Northern Colorado’s Rocky Mountain National Park includes tundra, forests, mountains, and the Continental Divide.
You’ll also find the Keyhole Route, Old Fall River Road, and Trail Ridge Road inside the park.
Can you fly your drone in Rocky Mountain National Park?
The National Park Service prohibits the use of drones at Rocky Mountain National Park. Disobeying the rules and using your drone in the park can result in fines and possibly more severe punishments.
In this article, we’ll take a deep dive into the rules at Rocky Mountain National Park, what happens if you violate those rules, and if you can fly in the vicinity of the park.
There’s lots of great information to come, so don’t miss it!
Can you fly a drone in Rocky Mountain National Park?
The National Park Service is a federal agency that establishes the rules about what’s allowed in national and state parks throughout the United States.
According to NPS website, since 2015, drones have been prohibited at Rocky Mountain National Park.
Here’s the NPS’s drone policy in full: “Launching, landing, or operating an unmanned aircraft from or on lands and waters administered by the National Park Service within the boundaries of Rocky Mountain National Park is prohibited.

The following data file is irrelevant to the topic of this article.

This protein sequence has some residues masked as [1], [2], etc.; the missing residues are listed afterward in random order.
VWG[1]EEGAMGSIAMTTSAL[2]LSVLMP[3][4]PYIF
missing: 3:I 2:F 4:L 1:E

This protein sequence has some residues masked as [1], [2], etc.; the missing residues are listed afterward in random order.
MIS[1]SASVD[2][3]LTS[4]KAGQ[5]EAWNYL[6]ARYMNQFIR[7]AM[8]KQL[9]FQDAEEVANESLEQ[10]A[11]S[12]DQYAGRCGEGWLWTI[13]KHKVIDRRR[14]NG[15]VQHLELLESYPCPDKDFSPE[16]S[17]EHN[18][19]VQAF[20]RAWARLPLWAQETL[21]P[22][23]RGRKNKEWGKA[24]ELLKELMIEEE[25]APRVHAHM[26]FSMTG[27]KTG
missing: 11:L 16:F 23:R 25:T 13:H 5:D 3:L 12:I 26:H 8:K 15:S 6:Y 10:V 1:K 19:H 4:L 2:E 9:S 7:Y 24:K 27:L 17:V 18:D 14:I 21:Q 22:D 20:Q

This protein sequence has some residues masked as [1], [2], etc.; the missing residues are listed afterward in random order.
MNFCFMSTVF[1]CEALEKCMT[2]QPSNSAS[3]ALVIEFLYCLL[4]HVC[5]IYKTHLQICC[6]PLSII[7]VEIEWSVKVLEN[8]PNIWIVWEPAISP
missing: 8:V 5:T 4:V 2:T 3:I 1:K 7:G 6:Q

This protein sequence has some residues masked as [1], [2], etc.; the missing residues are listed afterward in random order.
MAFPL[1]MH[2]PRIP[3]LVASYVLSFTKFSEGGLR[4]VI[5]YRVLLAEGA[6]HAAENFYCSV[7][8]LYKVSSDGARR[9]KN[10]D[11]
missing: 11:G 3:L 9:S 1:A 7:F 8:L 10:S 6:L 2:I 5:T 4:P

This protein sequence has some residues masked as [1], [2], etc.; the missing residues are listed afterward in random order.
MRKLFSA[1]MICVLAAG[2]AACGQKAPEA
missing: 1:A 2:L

Unmanned Aircraft – means a device that is used or intended to be used for flights in the air without the possibility of direct human intervention from within or on the device, and the associated operational elements and components that are required for the pilot or system operator in command to operate or control the device (such as cameras, sensors, communication links.)
This term includes all types of devices that meet this definition (e.g., model airplanes, quad copters, drones) that are used for any purpose, including recreation or commerce.”
What if it’s an emergency? Could you land your drone then?
Nothing in the NPS’s policy says you can, but then again, there’s nothing in there that says you can’t.
That said, you’re not supposed to operate a drone around Rocky Mountain National Park in the first place, so there shouldn’t be a situation where you have to make an emergency landing within or around the park.
To be on the safe side, we’d say don’t do it!
Why can’t you fly a drone in Rocky Mountain National Park?
Why does the NPS prevent drone pilots from operating within Rocky Mountain National Park?
The NPS doesn’t need a reason, per se, but if you dig into the history and current uses of the park a little bit deeper, you’ll understand why the NPS prohibits drone usage.
In 1915, then-President Woodrow Wilson signed the Rocky Mountain National Park Act into law to preserve the park.
Then, UNESCO designated the park as a World Biosphere Reserve in 1976, the first of its kind.
If you’re unfamiliar, a World Biosphere Reserve is part of the World Network of Biosphere Reserves, which includes sustainable nature reserves.